Venezuela braces for unrest as Maduro clamps down

Venezuela was plunged into turmoil in January when Guaido declared himself acting president in a direct challenge to Maduro’s authority. (File/AFP)
Updated 11 May 2019
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Venezuela braces for unrest as Maduro clamps down

  • Venezuela has suffered more than four years of recession marked by shortages of basic necessities such as food and medicine
  • The UN says a quarter of its 30 million population are in urgent need of aid, and more than 2.7 million have fled the deprivation

CARACAS: Venezuela braced Saturday for another day of nationwide protests after President Nicolas Maduro clamped down further on opposition leader Juan Guaido, locking up his deputy in a military prison following a dramatic arrest.
Edgar Zambrano, deputy speaker of the opposition-majority National Assembly, is being held in preventive detention for “the flagrant commission of the crimes of treason, conspiracy and civil rebellion,” the Supreme Court said in a statement announcing the verdict of a lower court.
Zambrano was arrested by Maduro’s SEBIN intelligence service in dramatic circumstances on Wednesday for supporting the April 30 revolt organized by US-backed Guaido.
Maduro also accused his sacked intelligence chief of being a CIA “mole” and the architect of the failed military uprising.
He said General Christopher Figuera was “the one who orchestrated the coup d’etat” by contacting the group of around 30 members of the armed forces who joined Guaido’s mass demonstration.
“He was captured by the CIA a year ago and was working as a traitor, mole and infiltrator,” Maduro said of Figuera, whose defection to the opposition saw him rewarded earlier this week by the US, which removed him from its sanctions list.
The latest regime actions ratcheted up tensions ahead of a national demonstration Guaido called for Saturday to reject measures taken by the Supreme Court against opposition lawmakers.
Zambrano is one of 10 charged by the Supreme Court for participating in the April 30 movement.
He was transferred to the Caracas headquarters of the military police, Fort Tiuna, the court said.


One of the other charged lawmakers, Luis Florido, announced in a video on Friday that he had fled to neighboring Colombia, “sheltered from a regime that is willing to imprison deputies,” he said.
Three others — Richard Blanco, Mariela Magallanes and Americo De Grazia — have sought refuge in the Argentine and Italian embassies in Caracas.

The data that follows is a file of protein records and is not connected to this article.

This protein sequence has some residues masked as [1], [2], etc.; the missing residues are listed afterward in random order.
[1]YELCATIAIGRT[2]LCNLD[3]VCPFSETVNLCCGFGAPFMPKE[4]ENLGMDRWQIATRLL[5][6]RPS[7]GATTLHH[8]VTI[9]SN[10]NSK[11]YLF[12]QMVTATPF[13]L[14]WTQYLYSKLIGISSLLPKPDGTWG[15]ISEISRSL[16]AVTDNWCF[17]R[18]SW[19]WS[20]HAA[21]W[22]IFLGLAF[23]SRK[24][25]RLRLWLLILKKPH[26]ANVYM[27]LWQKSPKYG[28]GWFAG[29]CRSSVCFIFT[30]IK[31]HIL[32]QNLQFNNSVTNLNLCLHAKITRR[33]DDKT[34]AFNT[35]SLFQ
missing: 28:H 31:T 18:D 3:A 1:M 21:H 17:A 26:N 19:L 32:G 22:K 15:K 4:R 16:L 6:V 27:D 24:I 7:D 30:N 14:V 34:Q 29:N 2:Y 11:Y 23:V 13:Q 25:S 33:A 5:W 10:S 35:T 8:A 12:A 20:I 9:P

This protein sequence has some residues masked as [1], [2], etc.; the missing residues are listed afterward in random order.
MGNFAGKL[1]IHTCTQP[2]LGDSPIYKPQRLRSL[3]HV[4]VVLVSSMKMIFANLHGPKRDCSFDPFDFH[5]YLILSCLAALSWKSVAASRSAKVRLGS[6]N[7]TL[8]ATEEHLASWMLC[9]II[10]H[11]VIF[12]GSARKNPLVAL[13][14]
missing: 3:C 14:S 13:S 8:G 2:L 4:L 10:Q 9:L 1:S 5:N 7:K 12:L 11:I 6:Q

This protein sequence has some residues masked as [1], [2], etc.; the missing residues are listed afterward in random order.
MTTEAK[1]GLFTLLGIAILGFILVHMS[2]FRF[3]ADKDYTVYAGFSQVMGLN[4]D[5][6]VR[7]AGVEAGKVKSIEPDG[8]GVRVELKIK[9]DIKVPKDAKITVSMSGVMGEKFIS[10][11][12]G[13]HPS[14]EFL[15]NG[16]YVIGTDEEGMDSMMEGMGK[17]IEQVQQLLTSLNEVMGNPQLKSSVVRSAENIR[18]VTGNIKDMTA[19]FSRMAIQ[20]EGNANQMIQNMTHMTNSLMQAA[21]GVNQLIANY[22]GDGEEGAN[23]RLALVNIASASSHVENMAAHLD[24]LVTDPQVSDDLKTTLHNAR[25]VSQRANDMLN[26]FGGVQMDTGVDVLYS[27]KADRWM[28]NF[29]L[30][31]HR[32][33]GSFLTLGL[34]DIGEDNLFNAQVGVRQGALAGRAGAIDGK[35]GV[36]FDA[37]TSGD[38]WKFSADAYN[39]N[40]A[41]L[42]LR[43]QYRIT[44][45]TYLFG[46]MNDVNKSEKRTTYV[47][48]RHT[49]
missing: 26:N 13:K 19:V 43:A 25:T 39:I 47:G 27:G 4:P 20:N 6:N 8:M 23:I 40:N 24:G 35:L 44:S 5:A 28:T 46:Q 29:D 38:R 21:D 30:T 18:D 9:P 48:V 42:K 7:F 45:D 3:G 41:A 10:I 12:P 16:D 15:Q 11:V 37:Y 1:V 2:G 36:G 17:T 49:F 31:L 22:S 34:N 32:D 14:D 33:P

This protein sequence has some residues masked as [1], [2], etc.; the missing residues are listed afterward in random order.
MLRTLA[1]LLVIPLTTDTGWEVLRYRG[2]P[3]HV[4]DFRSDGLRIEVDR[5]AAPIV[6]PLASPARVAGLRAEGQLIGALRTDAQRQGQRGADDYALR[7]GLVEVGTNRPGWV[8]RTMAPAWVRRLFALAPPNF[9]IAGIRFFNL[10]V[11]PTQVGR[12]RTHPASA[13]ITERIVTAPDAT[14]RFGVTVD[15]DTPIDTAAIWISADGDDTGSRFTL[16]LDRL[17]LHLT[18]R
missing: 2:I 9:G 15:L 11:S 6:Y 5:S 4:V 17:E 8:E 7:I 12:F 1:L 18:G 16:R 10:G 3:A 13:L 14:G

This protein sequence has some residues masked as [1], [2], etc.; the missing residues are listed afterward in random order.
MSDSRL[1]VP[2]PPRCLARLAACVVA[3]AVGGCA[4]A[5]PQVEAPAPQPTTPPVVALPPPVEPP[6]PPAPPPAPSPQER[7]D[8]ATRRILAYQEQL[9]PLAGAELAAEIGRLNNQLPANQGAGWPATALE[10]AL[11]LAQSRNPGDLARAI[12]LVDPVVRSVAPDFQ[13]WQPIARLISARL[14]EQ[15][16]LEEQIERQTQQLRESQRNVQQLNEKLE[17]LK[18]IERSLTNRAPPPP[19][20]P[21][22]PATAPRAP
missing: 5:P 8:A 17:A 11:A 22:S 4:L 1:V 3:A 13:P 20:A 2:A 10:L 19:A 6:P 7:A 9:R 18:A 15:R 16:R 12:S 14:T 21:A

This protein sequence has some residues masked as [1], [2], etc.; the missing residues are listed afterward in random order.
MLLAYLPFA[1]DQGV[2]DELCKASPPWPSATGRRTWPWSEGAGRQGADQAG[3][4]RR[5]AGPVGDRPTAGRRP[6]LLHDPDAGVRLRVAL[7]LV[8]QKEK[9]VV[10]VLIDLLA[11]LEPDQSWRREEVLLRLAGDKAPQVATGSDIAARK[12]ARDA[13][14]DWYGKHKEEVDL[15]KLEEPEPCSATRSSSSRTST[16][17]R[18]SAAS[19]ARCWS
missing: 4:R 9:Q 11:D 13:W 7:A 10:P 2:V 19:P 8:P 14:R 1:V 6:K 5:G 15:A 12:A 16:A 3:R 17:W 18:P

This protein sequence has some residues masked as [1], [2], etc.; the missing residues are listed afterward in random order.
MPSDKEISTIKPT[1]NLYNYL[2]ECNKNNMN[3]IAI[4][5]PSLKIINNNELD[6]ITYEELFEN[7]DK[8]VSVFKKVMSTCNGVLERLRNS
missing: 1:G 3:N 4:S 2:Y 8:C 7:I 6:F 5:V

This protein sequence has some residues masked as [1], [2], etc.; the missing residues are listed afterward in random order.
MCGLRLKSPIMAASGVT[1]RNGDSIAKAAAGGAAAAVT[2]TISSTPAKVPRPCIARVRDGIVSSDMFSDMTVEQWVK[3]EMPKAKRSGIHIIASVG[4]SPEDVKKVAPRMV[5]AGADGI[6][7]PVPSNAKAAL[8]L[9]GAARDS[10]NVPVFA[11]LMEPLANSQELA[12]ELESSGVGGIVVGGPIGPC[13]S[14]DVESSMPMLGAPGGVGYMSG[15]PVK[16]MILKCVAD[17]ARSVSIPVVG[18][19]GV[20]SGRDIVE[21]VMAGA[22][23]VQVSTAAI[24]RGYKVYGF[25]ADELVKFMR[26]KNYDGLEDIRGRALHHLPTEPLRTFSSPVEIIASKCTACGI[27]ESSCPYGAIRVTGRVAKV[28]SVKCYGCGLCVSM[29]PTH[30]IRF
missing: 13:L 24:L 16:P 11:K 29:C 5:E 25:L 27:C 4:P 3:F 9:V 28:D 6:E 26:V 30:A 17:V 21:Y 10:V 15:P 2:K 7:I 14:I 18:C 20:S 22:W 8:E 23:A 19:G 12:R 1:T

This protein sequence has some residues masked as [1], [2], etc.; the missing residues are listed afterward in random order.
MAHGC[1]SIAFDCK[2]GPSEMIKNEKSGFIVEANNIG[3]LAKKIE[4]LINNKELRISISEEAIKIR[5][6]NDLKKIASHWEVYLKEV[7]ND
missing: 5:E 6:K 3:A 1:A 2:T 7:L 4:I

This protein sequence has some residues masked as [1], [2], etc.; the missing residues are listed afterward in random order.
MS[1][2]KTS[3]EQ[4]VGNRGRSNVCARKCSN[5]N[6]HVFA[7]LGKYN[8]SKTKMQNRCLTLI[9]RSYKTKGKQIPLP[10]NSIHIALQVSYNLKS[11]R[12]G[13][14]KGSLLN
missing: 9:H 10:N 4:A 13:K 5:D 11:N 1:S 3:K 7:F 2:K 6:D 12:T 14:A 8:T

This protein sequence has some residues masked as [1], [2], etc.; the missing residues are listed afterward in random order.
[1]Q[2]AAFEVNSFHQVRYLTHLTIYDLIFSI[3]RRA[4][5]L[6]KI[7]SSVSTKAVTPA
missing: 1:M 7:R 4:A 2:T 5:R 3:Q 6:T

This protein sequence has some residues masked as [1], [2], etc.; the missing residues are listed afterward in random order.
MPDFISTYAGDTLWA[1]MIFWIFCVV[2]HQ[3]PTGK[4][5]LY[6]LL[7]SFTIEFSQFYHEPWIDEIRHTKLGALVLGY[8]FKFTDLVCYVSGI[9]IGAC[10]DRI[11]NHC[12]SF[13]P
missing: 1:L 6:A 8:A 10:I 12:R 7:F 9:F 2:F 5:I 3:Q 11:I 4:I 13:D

Zambrano’s lawyer Lilia Camejo denounced the procedure under which Zambrano, a civilian, was sent to a military prison, and said his rights had been violated.
“From the moment of the arrest, they have violated the deputy’s rights. We did not have access to the file, nor could we be appointed in his defense,” Camejo told reporters.
Guaido said on Thursday the arrests were part of a bid by Maduro to dismantle the National Assembly legislature, Venezuela’s sole opposition-controlled institution but one which had already been rendered powerless by the pro-Maduro Supreme Court.
“If we can talk about a coup d’etat in Venezuela, here it is: the dismantling of the national parliament,” Guaido told a news conference, accusing Maduro’s regime of “state terrorism.”
The increase in regime repression “may be a precursor” to targeting Guaido himself, said Latin American analyst Risa Grais-Targow of Eurasia Group. “Zambrano’s arrest may be a test to gauge the response of the international community before it moves against Guaido.”
His arrest on Wednesday night was both bizarre and dramatic. The lawmaker commented on events live on Twitter as they unfolded.
The 64-year-old’s car was surrounded outside his Democratic Action Party’s headquarters before it was towed, with him still inside, to the notorious Helicoide prison inside SEBIN headquarters.
Guaido’s latest attempt to undermine armed forces support for the embattled Maduro fizzled out after two days of clashes between protesters and the security services that left several people dead.

Venezuela was plunged into turmoil in January when Guaido declared himself acting president in a direct challenge to Maduro’s authority.
He has since been recognized by more than 50 countries as he steps up the pressure to oust Maduro, whom he considers illegitimate after 2018 elections widely seen as fraudulent.
But through months of crisis, Maduro — supported by China, Russia and his armed forces — has stood firm.
“The existing external and internal pressures have not been enough to convince Maduro and his inner circle to negotiate their exit ramp. What happens next in Venezuela is highly uncertain,” said Moises Rendon of the Center for Strategic and International Studies in Washington.
Separately on Friday, Venezuela announced it was re-opening its land border with Brazil after Maduro ordered it shut in February, frustrating Guaido’s attempt to bring stockpiled mostly-US humanitarian aid across the border.
Vice President Tareck El Aissami said the frontier with Brazil was “once again restored,” and maritime links with the Caribbean island of Aruba were also reopened.